Any cancer that develops in a woman’s reproductive organs is referred to as gynecologic cancer. There are five types of cancer that affect a woman’s reproductive organs: cervical, ovarian, uterine, vaginal, and vulvar. They are collectively referred to as gynecologic cancers. The sixth type of gynecologic cancer is fallopian tube cancer, which is extremely rare.
Different gynecologic cancers arise from different locations in the pelvis of a woman, which is below the stomach and in between the hip bones. Gynecologic cancers are all unique, with specific signs and symptoms, distinct risk factors and different prevention strategies. Women of all ages are at risk for gynecologic cancers. Early detection of gynecologic cancer is the key to the most successful treatment.
Types of Gynecologic cancer
- Cervical cancer:
Cervical cancer originates in the cervix, which is the lower, narrow end of the uterus (womb).
Symptoms of cervical cancer:
- Vaginal discharge
- Vaginal odour
- There is bleeding after sexual intercourse
- Abnormal vaginal bleeding
Cervical cancer can be treated with radical surgery alone if detected early, but those detected later require a combination of chemo and radiation therapy.
Cervical cancers, as well as many other types of gynaecological cancers, can be prevented by vaccinating girls against HPV infection before they become sexually active.
- Ovarian cancer:
Ovarian cancer develops in the ovaries, which are found on either side of the uterus. There are three subtypes – epithelial ovarian cancer, germ cell cancer, and stromal cell cancer.
Symptoms of ovarian cancer:
- Bloating, both extreme and sudden.
- Appetite loss or difficulty eating.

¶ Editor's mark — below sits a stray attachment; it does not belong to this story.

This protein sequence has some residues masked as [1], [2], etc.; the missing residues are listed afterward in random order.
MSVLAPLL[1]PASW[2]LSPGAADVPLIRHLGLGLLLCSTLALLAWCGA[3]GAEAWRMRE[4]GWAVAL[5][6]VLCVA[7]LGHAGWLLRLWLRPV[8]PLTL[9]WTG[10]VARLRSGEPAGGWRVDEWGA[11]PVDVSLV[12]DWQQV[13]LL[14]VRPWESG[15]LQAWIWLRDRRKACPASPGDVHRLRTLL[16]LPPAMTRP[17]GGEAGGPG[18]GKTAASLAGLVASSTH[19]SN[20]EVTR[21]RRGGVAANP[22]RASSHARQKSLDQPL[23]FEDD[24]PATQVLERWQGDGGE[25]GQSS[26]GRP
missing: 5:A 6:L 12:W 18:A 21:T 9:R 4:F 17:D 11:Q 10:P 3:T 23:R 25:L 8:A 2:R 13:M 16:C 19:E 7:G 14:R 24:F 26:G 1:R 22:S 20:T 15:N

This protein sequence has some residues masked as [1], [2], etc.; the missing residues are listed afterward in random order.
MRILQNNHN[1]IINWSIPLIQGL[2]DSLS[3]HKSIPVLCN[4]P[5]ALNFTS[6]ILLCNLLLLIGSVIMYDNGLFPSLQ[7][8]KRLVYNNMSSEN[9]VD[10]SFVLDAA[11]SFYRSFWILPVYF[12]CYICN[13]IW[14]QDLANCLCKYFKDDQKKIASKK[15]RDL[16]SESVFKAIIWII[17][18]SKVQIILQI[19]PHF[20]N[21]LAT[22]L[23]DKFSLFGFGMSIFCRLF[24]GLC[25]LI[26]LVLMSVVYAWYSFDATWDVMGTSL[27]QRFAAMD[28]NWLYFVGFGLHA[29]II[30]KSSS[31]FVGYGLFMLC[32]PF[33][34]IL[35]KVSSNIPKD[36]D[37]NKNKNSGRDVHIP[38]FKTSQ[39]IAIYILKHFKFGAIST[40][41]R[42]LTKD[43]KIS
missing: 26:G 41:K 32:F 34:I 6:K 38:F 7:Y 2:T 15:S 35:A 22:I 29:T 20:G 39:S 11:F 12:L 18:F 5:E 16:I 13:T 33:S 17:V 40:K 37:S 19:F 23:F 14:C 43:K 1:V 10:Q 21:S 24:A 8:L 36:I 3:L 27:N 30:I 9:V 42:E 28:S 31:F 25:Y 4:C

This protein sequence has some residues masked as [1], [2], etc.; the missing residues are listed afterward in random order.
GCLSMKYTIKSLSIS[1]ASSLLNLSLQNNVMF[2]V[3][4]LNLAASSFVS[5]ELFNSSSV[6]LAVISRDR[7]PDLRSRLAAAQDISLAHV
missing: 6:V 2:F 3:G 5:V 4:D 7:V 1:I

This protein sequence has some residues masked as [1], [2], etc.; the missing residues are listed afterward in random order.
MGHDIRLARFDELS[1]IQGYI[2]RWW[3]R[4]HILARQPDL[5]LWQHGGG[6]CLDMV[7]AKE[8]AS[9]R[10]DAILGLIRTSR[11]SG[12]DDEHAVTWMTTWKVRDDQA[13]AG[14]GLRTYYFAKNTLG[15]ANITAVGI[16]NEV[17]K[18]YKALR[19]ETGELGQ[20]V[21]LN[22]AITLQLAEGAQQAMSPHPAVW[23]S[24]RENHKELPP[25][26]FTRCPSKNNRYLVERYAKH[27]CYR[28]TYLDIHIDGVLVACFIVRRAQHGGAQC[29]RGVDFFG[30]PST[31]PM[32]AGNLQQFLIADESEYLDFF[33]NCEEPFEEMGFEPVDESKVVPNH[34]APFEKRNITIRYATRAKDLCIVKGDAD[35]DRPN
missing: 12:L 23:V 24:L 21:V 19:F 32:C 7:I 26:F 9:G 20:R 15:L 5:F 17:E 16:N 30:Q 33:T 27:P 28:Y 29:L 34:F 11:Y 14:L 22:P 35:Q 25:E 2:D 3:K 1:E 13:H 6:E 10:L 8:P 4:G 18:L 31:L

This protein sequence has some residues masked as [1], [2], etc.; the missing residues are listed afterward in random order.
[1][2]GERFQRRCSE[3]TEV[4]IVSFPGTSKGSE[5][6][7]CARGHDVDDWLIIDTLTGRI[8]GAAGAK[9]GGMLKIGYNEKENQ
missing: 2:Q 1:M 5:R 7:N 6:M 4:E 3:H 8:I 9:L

- Unexplained weight loss
- More frequent or urgent urination.
- Pelvic or abdominal pain and discomfort.
One thing to keep in mind concerning epithelial ovarian cancers is that they are aggressive and have a tendency for recurrence in advanced stages. In such circumstances, surgery or chemotherapy are used to treat the patient.
- Uterine cancer:
Uterine cancer occurs in the uterus, a pear-shaped organ in a woman’s pelvis where the baby develops during pregnancy. It is one of the most common types of gynecologic cancers. Obesity, diabetes, hypertension, and the use of oestrogen without progesterone are all factors that enhance the chance of uterine cancer, however, it can happen to anyone.
Symptoms of uterine cancer:
- You may experience vaginal bleeding or spotting after menopause.
- Lower abdominal pain that has lasted longer than two weeks.
- Bleeding in between periods is a common occurrence.
- There is pain during sexual intercourse.
There are three types of uterine cancers – Endometrial cancer, uterine sarcomas, and endometrial stromal tumours. In most cases, endometrial cancer is detected early and treated with laparoscopic (minimally invasive) surgery. The full treatment takes only a couple of days in the hospital. However, a small percentage of endometrial cancer patients (approximately 10-15%) may require additional treatment, such as radiotherapy or a combination of radiotherapy and chemotherapy.
- Vaginal Cancer:
The vagina, which is the hollow, tube-like passage between the bottom of the uterus and the outside of the body, is where vaginal cancer originates. In most cases, HPV (Human Papillomavirus) infection causes the cancer in women over 50 years of age.
Symptoms of vaginal cancer:
- Presence of a visible mass.
- Unusual vaginal bleeding or discharge.
- Pain during and after sexual intercourse.
Many cases of vaginal cancer can be treated with radical surgery, similar to vulvar cancer, while others may require radiotherapy and chemotherapy.
- Vulvar cancer:
Vulvar cancer develops in the vulva, which is the outermost region of the female genital organs. It is more common in elderly women and is easily recognized.
Symptoms of vulvar cancer:
- Bumpy red, pink, or white lumps with a warty-like surface.
- While urinating, you may experience pain or a burning sensation.
- Bleeding that isn’t related to menstruation.
- There are white and rough patches in the area.
- An open sore or ulcer that persists.
It is a relatively curable type of gynaecological cancer.